Q: How would you say “Saturdays are for the boys” in Korean?
A: A common mistake made by translators is either trying too hard to stick to the overall structure and choice of words. They look up obscure words in the dictionary, stitch it together, and call it a day.
I disagree with this approach. Translation is not a school grammar test. Translations are made to help people understand. If it doesn’t make sense to the target audience, then that translation is garbage.
The first fallacy in approaching an expression like this is to try to stick with the “for the boys” component. That part is not too important. The important part is that people are being irresponsible and having fun (usually involving copious amounts of alcohol) because there is nothing important to do on the next day. This is also referenced in the original meme, which highlighted how Fridays are for men – here “men” being the signifier for people being responsible – and boys being used as its diametrical opposite.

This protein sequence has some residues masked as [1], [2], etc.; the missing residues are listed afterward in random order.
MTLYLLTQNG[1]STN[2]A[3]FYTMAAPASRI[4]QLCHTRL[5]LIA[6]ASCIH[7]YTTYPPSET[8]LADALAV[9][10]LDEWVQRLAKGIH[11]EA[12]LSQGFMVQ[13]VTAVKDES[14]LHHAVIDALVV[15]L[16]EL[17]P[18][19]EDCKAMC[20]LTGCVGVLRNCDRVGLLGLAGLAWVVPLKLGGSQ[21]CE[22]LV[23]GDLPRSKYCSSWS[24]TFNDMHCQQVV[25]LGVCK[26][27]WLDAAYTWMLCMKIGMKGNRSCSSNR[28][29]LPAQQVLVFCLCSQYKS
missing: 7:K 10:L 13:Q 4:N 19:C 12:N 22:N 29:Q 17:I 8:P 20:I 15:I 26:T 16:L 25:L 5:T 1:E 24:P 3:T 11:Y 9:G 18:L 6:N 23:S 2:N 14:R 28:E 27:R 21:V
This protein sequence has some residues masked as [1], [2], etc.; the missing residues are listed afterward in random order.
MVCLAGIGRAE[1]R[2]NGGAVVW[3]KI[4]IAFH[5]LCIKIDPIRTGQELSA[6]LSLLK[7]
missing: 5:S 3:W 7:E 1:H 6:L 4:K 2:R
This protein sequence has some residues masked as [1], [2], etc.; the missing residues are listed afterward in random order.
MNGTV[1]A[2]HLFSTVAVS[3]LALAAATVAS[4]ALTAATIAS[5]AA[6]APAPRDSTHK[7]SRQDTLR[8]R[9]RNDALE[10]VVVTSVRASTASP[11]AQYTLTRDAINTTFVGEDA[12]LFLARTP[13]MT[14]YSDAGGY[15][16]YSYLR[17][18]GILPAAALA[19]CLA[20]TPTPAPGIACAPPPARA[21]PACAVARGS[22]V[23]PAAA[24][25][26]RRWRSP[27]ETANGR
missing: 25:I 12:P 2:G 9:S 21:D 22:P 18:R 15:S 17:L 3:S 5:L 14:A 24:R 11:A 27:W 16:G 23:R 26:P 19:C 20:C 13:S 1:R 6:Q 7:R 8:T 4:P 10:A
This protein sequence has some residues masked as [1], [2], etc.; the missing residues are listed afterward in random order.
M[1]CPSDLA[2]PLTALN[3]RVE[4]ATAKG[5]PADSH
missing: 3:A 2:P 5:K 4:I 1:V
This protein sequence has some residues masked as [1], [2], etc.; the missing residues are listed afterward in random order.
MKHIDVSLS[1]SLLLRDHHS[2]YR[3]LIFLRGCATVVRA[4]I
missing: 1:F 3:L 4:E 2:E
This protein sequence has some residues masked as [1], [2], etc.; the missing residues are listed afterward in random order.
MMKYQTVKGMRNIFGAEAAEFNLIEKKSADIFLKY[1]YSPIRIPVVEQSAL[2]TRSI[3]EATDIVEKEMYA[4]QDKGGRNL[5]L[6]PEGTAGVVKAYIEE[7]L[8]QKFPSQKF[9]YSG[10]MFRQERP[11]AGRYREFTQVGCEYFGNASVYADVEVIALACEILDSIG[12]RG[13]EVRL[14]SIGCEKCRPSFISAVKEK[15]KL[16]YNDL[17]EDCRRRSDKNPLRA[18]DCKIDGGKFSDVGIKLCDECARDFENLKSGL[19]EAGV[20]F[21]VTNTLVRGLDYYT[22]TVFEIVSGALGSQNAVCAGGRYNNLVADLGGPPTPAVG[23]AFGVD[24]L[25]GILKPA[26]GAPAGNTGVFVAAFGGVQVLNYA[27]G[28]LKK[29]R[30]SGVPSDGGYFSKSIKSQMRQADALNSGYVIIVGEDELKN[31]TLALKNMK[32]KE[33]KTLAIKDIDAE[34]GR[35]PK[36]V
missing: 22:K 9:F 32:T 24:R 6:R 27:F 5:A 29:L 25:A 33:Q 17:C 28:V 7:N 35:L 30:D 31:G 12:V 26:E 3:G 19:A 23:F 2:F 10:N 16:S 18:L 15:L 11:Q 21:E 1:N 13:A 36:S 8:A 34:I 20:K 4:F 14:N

The second mistake is to be unaware or unwilling to look at what context this will be used. I’ve never heard this expression before myself, so I googled it, and it was a meme that was hashtagged a few years ago. So not necessarily part of the spoken speech – more leaning towards the written internet culture, but it rolls off easy enough of the tongue that it could be, if one were cheesy enough, uttered in a moment of drunkeness on a Saturday night.
Well, this vibe definitely exists in Korean language. Let’s recreate the dialogue involving this:
– 야! 3차다 3차! 내가 치맥 쏜다 가자!
– 미쳤냐 새벽 4신데? 힘들어죽겠다..
– 불금이잖아! 달려!
– Round 3, let’s go! Fried chicken and beer, I’m buying!
– Yo are you crazy man? It’s fucking 4am..
– Saturdays are for the bois, man! Who’s coming with me?
There’s quite a few expressions that involve the idea of the weekend and being irresponsible drinking, and here I picked two – 불금 and 달려. Other combinations should be possible – I just picked up whatever I could think of in the moment.
I hope the idea is clear.